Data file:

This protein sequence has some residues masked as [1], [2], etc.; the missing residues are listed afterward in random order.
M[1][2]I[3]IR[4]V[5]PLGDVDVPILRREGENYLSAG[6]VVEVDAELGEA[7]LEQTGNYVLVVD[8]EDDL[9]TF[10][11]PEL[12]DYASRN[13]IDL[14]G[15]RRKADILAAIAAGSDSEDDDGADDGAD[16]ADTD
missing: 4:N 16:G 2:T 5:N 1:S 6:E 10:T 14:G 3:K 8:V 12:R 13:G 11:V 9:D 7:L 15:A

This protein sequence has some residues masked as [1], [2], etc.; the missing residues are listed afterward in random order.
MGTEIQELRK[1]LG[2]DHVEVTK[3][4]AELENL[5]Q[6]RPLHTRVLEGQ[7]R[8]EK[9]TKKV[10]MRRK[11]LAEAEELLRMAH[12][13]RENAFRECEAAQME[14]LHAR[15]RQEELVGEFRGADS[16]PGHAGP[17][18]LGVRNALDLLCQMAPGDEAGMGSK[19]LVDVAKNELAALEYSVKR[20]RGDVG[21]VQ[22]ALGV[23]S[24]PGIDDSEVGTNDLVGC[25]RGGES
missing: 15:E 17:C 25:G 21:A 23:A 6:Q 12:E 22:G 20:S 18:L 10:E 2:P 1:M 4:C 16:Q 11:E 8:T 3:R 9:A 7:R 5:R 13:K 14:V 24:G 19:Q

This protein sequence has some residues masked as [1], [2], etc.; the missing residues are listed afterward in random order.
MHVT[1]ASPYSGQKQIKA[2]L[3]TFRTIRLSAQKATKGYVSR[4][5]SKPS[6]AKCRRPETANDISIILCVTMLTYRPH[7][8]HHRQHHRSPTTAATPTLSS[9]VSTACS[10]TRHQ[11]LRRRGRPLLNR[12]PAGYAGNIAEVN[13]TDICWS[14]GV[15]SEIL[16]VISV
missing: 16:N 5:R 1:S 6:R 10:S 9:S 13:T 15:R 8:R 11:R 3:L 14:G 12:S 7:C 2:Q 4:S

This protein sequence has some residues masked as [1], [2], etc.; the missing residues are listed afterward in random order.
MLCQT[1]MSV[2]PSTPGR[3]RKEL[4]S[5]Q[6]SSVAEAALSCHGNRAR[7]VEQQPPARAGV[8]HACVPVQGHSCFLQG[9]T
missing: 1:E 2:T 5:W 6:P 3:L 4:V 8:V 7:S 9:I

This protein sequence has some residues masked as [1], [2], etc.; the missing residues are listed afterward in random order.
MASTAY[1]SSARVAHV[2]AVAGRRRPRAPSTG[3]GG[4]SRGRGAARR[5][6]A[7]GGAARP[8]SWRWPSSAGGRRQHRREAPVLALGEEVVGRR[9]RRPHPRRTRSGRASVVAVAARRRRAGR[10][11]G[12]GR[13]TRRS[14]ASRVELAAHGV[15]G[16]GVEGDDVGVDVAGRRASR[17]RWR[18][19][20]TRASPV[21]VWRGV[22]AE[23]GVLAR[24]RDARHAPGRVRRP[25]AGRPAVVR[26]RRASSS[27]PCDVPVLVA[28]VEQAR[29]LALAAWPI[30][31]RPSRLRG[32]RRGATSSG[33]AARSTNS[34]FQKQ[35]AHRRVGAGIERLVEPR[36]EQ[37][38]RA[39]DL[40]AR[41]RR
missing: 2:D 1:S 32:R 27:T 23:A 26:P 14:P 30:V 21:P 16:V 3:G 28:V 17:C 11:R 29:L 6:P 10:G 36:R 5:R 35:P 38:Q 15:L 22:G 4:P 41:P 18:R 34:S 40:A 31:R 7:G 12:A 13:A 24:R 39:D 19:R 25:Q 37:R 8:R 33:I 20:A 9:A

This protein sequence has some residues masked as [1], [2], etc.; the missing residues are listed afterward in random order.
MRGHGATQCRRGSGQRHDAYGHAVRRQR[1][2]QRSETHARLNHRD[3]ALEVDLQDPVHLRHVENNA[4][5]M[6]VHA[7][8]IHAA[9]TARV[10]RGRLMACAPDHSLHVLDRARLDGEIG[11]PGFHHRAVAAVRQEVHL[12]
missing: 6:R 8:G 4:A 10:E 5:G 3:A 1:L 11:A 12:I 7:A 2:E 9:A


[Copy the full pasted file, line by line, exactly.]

This protein sequence has some residues masked as [1], [2], etc.; the missing residues are listed afterward in random order.
M[1][2]I[3]IR[4]V[5]PLGDVDVPILRREGENYLSAG[6]VVEVDAELGEA[7]LEQTGNYVLVVD[8]EDDL[9]TF[10][11]PEL[12]DYASRN[13]IDL[14]G[15]RRKADILAAIAAGSDSEDDDGADDGAD[16]ADTD
missing: 4:N 16:G 2:T 5:N 1:S 6:E 10:T 14:G 3:K 8:V 12:R 13:G 11:V 9:D 7:L 15:A

This protein sequence has some residues masked as [1], [2], etc.; the missing residues are listed afterward in random order.
MGTEIQELRK[1]LG[2]DHVEVTK[3][4]AELENL[5]Q[6]RPLHTRVLEGQ[7]R[8]EK[9]TKKV[10]MRRK[11]LAEAEELLRMAH[12][13]RENAFRECEAAQME[14]LHAR[15]RQEELVGEFRGADS[16]PGHAGP[17][18]LGVRNALDLLCQMAPGDEAGMGSK[19]LVDVAKNELAALEYSVKR[20]RGDVG[21]VQ[22]ALGV[23]S[24]PGIDDSEVGTNDLVGC[25]RGGES
missing: 15:E 17:C 25:G 21:A 23:A 6:Q 12:E 22:G 20:S 18:L 10:E 2:P 1:M 4:C 16:Q 11:E 8:T 3:R 9:A 7:R 5:R 13:K 14:V 24:G 19:Q

This protein sequence has some residues masked as [1], [2], etc.; the missing residues are listed afterward in random order.
MHVT[1]ASPYSGQKQIKA[2]L[3]TFRTIRLSAQKATKGYVSR[4][5]SKPS[6]AKCRRPETANDISIILCVTMLTYRPH[7][8]HHRQHHRSPTTAATPTLSS[9]VSTACS[10]TRHQ[11]LRRRGRPLLNR[12]PAGYAGNIAEVN[13]TDICWS[14]GV[15]SEIL[16]VISV
missing: 16:N 5:R 1:S 6:R 10:S 9:S 13:T 15:R 8:R 11:R 3:L 14:G 12:S 7:C 2:Q 4:S

This protein sequence has some residues masked as [1], [2], etc.; the missing residues are listed afterward in random order.
MLCQT[1]MSV[2]PSTPGR[3]RKEL[4]S[5]Q[6]SSVAEAALSCHGNRAR[7]VEQQPPARAGV[8]HACVPVQGHSCFLQG[9]T
missing: 1:E 2:T 5:W 6:P 3:L 4:V 8:V 7:S 9:I

This protein sequence has some residues masked as [1], [2], etc.; the missing residues are listed afterward in random order.
MASTAY[1]SSARVAHV[2]AVAGRRRPRAPSTG[3]GG[4]SRGRGAARR[5][6]A[7]GGAARP[8]SWRWPSSAGGRRQHRREAPVLALGEEVVGRR[9]RRPHPRRTRSGRASVVAVAARRRRAGR[10][11]G[12]GR[13]TRRS[14]ASRVELAAHGV[15]G[16]GVEGDDVGVDVAGRRASR[17]RWR[18][19][20]TRASPV[21]VWRGV[22]AE[23]GVLAR[24]RDARHAPGRVRRP[25]AGRPAVVR[26]RRASSS[27]PCDVPVLVA[28]VEQAR[29]LALAAWPI[30][31]RPSRLRG[32]RRGATSSG[33]AARSTNS[34]FQKQ[35]AHRRVGAGIERLVEPR[36]EQ[37][38]RA[39]DL[40]AR[41]RR
missing: 2:D 1:S 32:R 27:T 23:A 26:P 14:P 30:V 21:P 16:V 3:G 28:V 17:C 11:R 29:L 6:P 10:G 36:R 5:R 35:P 38:Q 15:L 22:G 4:P 41:P 18:R 34:S 40:A 31:R 7:G 12:A 13:A 24:R 39:D 19:R 25:Q 37:R 8:R 33:I 20:A 9:A

This protein sequence has some residues masked as [1], [2], etc.; the missing residues are listed afterward in random order.
MRGHGATQCRRGSGQRHDAYGHAVRRQR[1][2]QRSETHARLNHRD[3]ALEVDLQDPVHLRHVENNA[4][5]M[6]VHA[7][8]IHAA[9]TARV[10]RGRLMACAPDHSLHVLDRARLDGEIG[11]PGFHHRAVAAVRQEVHL[12]
missing: 6:R 8:G 4:A 10:E 5:G 3:A 1:L 11:A 12:I 7:A 2:E 9:A